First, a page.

Wartales Review: Life as a Mercenary Is Hard (in a Fun Way)

Wartales people on cliff with N4G originals on the top right

Wartales is a mercenary party strategy game released by Shiro Games, the developer behind titles such as Evoland and Northgard. The game had been in early access for a while but is now ready to show its final form with its 1.0 release.

Those who have played Northgard will see some of Shiro Games’ earlier influences at work, with some similarities to the top-down camera medieval-based strategy game Northgard was, but WarTales departs heavily from there. Mercenary life isn’t easy, and the game is prepared to show it with more punishing combat, a darker tone, and a more realistic world narrative, focusing on larger-scale socio-economic problems rather than a character-driven narrative.

Visual Design

A mercenary party in WarTales visiting a village.
Image via Shiro Games

The visual design from the top-down perspective of the world is very good, sometimes even stunning. Weather effects look spectacular, with snowstorms limiting your vision as the snow drives, or fog banks that slowly spread in the dead of night, ghostly howls emitting from within. The world is beautiful as you traverse it, and the interiors of the buildings receive the same attention.

These interiors, while often dimly lit, are very expressive, and incredibly detailed. However, once we get the to NPCs that populate these spaces, the design falters a bit.

In combat, the problems aren’t too noticeable. The models aren’t too bad from afar, and the weapon skills and effects, while muted, are still solid. It’s when we get close to the characters that the game loses a bit of polish. The characters themselves all seem very flat, and it gets hard to distinguish between any of them. The combination of samey-looking faces with outfits that don’t have many design choices means that your party members can all start looking similar fast.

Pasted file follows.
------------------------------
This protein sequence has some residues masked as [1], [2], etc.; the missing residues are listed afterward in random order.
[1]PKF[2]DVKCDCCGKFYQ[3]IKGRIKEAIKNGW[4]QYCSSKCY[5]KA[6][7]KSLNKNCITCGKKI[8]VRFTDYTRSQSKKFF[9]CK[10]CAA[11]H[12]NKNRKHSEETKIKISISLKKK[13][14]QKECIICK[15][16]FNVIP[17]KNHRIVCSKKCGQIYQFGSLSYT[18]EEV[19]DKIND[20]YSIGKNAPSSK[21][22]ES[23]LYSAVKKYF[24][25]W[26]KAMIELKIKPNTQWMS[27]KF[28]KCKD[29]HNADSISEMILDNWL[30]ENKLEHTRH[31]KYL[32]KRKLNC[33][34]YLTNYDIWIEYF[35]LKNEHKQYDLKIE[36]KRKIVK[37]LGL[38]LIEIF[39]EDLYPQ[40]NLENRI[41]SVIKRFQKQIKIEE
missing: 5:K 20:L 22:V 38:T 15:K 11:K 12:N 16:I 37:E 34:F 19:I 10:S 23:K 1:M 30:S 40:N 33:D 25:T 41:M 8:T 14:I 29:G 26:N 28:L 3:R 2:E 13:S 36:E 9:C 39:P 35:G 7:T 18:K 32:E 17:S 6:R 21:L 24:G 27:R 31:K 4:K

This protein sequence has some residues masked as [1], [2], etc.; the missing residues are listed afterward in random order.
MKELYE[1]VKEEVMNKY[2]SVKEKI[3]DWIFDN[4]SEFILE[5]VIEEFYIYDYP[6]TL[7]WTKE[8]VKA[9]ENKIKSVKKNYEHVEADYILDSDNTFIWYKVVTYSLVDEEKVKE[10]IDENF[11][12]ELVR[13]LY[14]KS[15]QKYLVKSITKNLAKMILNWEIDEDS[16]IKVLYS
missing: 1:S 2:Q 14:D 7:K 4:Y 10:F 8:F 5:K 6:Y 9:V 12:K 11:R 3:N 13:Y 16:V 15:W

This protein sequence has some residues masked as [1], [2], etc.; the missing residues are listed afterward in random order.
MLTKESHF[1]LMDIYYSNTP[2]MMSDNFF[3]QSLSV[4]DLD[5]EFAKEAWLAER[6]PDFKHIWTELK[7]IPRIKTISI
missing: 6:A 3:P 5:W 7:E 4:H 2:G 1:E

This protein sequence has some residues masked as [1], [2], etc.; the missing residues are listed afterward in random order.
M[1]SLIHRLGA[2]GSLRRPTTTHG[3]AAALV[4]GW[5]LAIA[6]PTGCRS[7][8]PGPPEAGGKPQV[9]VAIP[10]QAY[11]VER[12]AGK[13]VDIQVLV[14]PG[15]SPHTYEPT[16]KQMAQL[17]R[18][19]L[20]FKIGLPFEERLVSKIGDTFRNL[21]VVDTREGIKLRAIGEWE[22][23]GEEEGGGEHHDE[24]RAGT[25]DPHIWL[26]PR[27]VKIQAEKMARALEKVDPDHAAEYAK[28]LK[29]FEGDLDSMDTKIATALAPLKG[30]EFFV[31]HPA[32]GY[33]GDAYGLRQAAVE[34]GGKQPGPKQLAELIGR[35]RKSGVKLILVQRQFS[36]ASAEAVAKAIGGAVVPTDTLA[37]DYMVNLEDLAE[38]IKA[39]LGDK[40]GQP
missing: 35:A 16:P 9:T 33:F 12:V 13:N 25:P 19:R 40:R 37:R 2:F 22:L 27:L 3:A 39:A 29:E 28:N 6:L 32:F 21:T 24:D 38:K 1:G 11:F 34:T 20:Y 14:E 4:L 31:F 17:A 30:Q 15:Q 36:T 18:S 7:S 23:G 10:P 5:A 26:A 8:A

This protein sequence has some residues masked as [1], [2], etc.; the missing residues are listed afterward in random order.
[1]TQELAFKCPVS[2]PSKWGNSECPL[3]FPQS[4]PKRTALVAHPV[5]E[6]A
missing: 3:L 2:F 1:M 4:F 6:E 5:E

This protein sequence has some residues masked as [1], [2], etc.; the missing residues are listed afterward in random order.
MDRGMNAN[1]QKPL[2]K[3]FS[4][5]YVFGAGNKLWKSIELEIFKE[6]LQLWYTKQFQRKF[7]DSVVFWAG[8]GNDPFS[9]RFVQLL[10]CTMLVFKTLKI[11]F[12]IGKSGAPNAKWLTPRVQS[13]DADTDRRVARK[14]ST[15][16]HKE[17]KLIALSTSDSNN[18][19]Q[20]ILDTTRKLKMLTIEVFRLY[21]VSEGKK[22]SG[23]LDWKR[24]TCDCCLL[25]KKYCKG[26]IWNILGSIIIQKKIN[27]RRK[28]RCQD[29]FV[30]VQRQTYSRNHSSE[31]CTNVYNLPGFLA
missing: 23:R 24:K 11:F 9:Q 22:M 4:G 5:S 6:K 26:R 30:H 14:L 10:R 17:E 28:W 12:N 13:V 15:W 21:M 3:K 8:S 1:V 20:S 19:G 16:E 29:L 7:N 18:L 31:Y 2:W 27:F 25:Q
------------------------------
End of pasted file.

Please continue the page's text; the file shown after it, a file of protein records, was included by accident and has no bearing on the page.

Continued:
Pair this with the lack of voice acting, and all the NPCs start to blur together. While the world is wonderful and vibrant, the NPCs and armor design drag it down.

Visual Design: 3/5

Narrative Design

While you would think that the sameness of the NPCs would hurt the narrative of WarTales, this aspect of the game manages to succeed despite that.

WarTales tells two stories: The story of the world and the story of your mercenary band. While these often overlap, there are distinct mechanics in place that make you feel like you are being part of a larger world story while still finding ways to endear you to your cast of misfits. The story of WarTales generally deals with larger, non-individual issues.

In the first area of the game that I played, Tiltren County, you are mainly dealing with a refugee crisis where you can choose to help the refugees find a spot to settle, or help the people of Tiltren County defend themselves from the bandits and thieves some of the refugees have been forced to become.

While there are characters that play somewhat prolonged roles in this narrative, the focus is usually on the bigger picture, such as how the refugees as a whole are being treated, and how the village of Stromkapp plans to respond. The sameness of the NPCs doesn’t bog us down because the focus is on the larger-scale problems issued to us.

In this way, the game does a solid job of telling a large-scale story and allowing players involvement in it without it being character driven.

For those who prefer character development, don’t worry. There’s still plenty of RPG goodness in here for you. Several systems directly impact your adventuring group, like group happiness, intergroup relationships, random events for specific members, and more.